32 Viking Facts That Uncover One Of History’s Most Misunderstood Civilizations

Published December 18, 2017
Updated March 14, 2024

From their love of kittens to their lack of horned helmets, these Viking facts reveal what few people know about their history.

Viking Facts Weak Children
Children perceived to be weak would be left to die by abandoning them or throwing them into the sea.

Vikings Didnt Wear Helmets
Vikings didn't wear horned helmets, a look that was likely fabricated by 19th-century painters.

Viking Facts
They also didn't use the skulls of their enemies as drinking vessels.

Front Of Viking Ships
However, as most of us do often imagine, Viking ships did regularly come outfitted with fearsome head posts depicting dragons and other mythical creatures.

For more Viking facts about ships, see this report.

Despite our ideas about them, Vikings actually bathed more frequently than most Europeans of their day.

Viking Facts Cats For Newlyweds
Vikings used to give kittens to new brides because they believed them to be an essential part of a new household.

Interesting Viking Facts
If wounded, Vikings were given onion soup because, once eaten, the smell emanating from their stomach would reveal whether their injuries were treatable.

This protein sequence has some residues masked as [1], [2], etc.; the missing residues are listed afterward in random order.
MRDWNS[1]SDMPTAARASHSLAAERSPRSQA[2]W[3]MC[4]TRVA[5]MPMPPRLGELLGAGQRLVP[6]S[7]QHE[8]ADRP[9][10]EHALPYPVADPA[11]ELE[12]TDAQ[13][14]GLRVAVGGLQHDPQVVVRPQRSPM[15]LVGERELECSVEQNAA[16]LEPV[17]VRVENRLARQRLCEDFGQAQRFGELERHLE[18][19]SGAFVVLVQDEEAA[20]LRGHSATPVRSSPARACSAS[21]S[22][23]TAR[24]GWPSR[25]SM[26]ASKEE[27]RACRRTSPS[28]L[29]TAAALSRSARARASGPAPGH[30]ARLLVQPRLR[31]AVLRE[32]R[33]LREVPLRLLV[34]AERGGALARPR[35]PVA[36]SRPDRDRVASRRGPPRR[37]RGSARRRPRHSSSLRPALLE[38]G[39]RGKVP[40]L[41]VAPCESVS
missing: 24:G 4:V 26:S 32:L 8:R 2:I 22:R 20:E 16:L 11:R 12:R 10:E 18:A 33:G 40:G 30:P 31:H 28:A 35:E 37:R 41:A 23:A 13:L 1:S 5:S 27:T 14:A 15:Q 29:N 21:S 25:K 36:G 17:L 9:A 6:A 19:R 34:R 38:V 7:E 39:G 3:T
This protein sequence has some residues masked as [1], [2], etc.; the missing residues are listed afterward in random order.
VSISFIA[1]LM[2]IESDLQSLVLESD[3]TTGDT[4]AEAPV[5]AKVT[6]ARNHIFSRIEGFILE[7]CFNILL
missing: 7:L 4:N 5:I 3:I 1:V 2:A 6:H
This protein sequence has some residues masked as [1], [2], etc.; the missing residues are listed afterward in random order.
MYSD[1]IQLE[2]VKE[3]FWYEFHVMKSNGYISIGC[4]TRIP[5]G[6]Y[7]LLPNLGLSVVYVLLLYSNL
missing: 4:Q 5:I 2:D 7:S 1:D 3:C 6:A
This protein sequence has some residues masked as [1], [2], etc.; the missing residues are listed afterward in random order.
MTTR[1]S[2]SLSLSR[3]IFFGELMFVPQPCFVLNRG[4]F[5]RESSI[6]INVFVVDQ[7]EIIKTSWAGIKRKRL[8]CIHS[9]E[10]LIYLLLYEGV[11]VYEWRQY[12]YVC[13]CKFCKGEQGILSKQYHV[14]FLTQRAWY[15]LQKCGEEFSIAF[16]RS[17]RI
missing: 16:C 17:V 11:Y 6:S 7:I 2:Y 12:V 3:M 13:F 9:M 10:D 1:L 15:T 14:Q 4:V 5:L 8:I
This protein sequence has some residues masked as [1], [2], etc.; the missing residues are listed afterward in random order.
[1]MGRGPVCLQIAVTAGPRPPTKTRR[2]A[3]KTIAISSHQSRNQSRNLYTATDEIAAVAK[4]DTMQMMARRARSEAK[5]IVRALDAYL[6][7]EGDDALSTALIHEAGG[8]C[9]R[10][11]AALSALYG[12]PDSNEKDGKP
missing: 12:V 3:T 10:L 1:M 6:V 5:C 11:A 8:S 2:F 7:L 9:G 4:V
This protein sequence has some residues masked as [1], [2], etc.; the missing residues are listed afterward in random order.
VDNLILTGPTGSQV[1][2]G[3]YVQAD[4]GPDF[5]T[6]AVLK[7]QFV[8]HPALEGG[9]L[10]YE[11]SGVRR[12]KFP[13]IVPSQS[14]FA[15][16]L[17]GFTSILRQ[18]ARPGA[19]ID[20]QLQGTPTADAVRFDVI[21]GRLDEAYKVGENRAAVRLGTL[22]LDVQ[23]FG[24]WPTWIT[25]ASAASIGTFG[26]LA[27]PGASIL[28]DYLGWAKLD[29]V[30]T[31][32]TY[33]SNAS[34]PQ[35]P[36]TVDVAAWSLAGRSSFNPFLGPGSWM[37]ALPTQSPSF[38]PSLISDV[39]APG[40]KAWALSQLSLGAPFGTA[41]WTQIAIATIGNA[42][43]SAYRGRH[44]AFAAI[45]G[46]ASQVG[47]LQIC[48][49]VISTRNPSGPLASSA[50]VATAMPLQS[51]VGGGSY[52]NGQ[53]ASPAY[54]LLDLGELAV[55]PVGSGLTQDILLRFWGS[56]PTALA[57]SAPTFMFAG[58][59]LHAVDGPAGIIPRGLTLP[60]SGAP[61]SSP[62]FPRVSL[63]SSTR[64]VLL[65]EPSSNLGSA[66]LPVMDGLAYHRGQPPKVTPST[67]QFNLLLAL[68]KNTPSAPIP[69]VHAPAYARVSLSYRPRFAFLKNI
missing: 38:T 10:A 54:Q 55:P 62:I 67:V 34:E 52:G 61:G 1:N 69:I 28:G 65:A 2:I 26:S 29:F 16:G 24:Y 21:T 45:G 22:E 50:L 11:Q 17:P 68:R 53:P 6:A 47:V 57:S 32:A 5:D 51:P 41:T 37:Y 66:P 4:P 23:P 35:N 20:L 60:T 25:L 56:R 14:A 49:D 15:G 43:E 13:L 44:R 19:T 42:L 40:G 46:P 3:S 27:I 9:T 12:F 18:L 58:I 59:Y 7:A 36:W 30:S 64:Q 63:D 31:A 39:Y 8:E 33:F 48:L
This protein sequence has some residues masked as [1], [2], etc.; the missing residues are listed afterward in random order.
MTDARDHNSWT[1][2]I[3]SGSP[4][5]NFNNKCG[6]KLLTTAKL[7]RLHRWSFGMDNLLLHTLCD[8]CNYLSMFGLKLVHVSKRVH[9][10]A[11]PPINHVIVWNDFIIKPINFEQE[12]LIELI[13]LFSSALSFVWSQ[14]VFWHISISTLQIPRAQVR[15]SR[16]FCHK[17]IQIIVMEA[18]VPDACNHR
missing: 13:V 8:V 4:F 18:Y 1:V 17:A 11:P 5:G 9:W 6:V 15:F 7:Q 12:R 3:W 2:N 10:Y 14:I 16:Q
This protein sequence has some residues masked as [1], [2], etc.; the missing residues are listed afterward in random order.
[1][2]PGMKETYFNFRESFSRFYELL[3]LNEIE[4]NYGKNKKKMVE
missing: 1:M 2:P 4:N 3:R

Womens Rights In Viking Period
With the ability to divorce and remarry, own property, and sit at the head of a familial clan, Viking women had more rights than those in Christian Europe.

For more Viking facts related to women, see this overview.

Viking Facts Beserkers
The most fearsome Viking warriors, clothed in animal skins and given to howling during battle, were known as "berserkers," hence the word "berserk."

Beserker Drugs
Scholars suggest that berserkers were able to enter their berserk state thanks to drugs including magic mushrooms, alcohol, and henbane.

Leif Erikson Discovery Of North America
Leif Erikson, a Norse explorer, discovered North America 500 years before Christopher Columbus. The Vikings called it Vinland.

For more Vikings facts related to their journeys to North America, see this report.

Common English Words From Norse Language
Many common English words still in use today — including Thursday, hell, knife, leather, window, and husband — come from the Old Norse language spoken by Vikings.

What Thursday Is Named After